The good stuff was indeed in the middle for the Bulldogs during their three-game swing over Thanksgiving.

The Bulldogs (1-4, 0-0 Ivy) started off their Thanksgiving road trip on Nov. 21, losing in blowout fashion, 77-58, to Portland (4-1). The Elis then won their first game of the season in a 53-52 upset win over Oregon State (1-4) in Corvallis, Ore., on Nov. 24.

Yale suffered another defeat on Sunday night, losing 63-57 to Sacred Heart (1-3), giving the Pioneers their first win of the season.

The Bulldogs had beaten Sacred Heart 82-71 in their season opener in New Haven last year, but fell to their neighbor in Fairfield, Conn., this time around. The Elis were down five at the half, and were able to tie the game at 39 with 12:03 left in the game. Sacred Heart then went on a 9-1 over the next three minutes to counter the Bulldogs’ charge.

The Elis came back again, though, tying the score again at 50 with 5:17 left. That was the closest the Bulldogs got the lead for the rest of the game as they eventually fell by six points.

Yale struggled again from the field, shooting 39.6 percent, including 4-21 from three-point range. The 21 three-point attempts mark a season high for the Bulldogs, who did not identify the shot as a strength before the season began. Subtracting out the three-point attempts, the Elis’ field goal percentage rises to 53.1 percent.

“[Sacred Heart] plays a [matchup zone] defense where they switch on all the ball screens, and the [three-point] shots were there and open all night,” guard Porter Braswell ’11 said. “The majority of them were just rimming out. Another inch or two to the right and they all fall.”

Critical in a close game, the Bulldogs were out-gained by seven rebounds on the offensive glass, giving the Pioneers seven extra possessions that ultimately resulted in their six-point victory.

“That was the difference in the game,” guard Chris Andrews ’09 said. “That is something that the coach harps on a lot — not rebounding well hurts our chances at winning games.”

Such shooting and rebounding struggles were not seen six days earlier when the team played at Oregon State. The win was the Elis first ever over a Pac-10 school after losing in their previous 15 attempts. The Bulldogs had to sweat out the victory watching the Beavers fail to score over the last 1:46, keeping the game at 53-52 Yale.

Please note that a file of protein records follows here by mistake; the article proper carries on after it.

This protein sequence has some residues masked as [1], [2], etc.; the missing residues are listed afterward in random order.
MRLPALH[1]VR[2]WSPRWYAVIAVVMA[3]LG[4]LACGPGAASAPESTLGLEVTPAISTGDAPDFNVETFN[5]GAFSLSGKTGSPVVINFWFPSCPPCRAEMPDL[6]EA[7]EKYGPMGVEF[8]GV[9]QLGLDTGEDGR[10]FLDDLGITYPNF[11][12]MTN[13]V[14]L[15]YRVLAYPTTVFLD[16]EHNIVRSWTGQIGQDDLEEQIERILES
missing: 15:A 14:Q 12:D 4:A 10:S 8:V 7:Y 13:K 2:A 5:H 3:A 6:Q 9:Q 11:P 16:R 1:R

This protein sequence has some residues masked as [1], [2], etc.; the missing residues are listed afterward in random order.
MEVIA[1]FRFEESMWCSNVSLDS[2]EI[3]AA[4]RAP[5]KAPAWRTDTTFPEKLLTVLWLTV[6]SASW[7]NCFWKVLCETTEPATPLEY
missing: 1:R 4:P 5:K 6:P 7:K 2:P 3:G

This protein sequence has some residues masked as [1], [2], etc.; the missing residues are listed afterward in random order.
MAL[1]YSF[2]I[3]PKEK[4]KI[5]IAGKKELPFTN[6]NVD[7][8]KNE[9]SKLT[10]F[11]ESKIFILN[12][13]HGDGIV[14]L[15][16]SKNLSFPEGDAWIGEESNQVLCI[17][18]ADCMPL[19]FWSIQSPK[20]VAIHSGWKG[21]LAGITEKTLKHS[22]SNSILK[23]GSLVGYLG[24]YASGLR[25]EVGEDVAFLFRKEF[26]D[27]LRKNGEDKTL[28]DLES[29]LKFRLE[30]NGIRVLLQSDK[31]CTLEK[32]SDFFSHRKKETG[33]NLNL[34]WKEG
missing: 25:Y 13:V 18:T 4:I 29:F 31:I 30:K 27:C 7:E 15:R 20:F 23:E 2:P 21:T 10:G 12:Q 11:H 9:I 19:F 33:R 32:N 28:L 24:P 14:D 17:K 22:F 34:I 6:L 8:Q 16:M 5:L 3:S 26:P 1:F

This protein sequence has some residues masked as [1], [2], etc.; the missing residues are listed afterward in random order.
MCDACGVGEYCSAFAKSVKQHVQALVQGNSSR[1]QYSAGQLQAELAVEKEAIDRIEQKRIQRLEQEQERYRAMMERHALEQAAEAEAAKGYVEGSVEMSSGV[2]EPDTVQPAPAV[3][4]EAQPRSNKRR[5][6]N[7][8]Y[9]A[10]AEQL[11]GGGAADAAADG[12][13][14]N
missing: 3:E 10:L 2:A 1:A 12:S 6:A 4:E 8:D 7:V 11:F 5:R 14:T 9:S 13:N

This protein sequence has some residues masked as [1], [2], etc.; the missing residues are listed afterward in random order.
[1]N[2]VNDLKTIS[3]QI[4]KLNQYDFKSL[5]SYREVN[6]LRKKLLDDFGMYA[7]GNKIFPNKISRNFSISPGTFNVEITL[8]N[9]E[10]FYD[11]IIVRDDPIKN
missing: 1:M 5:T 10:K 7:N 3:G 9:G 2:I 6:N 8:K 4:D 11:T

“Against Oregon State, everybody played well, which hasn’t happened in every single game,” Andrews said. “We rebounded and shot the ball well in that game, particularly from three-point range.”

Forward Travis Pinick ’09 keyed the upset for the Elis, scoring 12 points, grabbing six rebounds and nabbing three steals. Pinick also sealed the win with a block on Beaver forward Daniel Deane’s three-point attempt at the buzzer to ensure the Bulldogs’ first victory of the season.

Pinick’s stellar individual play was just a part of the great overall defensive effort for the Elis, one that held the Beavers to 43.8 percent shooting for the game and 1 for 13 from three-point range.

“We had four charges in the first 15 minutes — a real momentum killer for the other team,” center Garrett Fiddler ’11 said.

On the offensive side, the Bulldogs successfully managed the Beavers’ pressure defense, turning traps near the half-court line into easy baskets at the rim.

“We played well against their pressuring 1-3-1 trapping zone,” Fiddler said. “It is a very front-loaded defense, and if you can get it past the frontline, you can get easy shots.”

Oregon State is coached by Craig Robinson, who was Brown’s head coach last season, and should have been well-prepared for the Elis. The advanced scouting was no help to the Beavers, though, who have only one win on the season and appear to be heading into the cellar of the Pac-10.

The Bulldogs’ win in Corvallis, Ore., was a positive response to their disappointment against Portland three days prior, where a very solid Pilot team dominated the game from start to finish.

“I felt like we came out strong the first few minutes, but then in the middle of the first half, we lost our energy and we had a few defensive lapses,” Fiddler said. “For the rest of the game we were playing catch-up.”

The Elis shot only 35.4 percent against the Pilots, with the struggles continuing at the free-throw line — the Bulldogs only converted at 66.7 percent. The margin of the loss was a particular disappointment in light of the Bulldogs’ 18-point victory during last season’s home matchup against Portland.

Despite the large losses, the Elis said they are able to maintain perspective, which helped them come back with a win against Oregon State.

“That’s the nature of the game,” Andrews said. “We play 30 some-odd games all a couple days separated and view each game as a completely different situation; the last game is history.”

Looking ahead, the Bulldogs plan to make adjustments to their opponents’ strategies and improve their offensive and defensive execution in hope of more victories.

“Teams know that we are trying to run and get a quick score,” Braswell said. “We are still working on the other options and executing it better.”

The Bulldogs next play Holy Cross this Wednesday at 7 p.m. at the John J. Lee Amphitheater.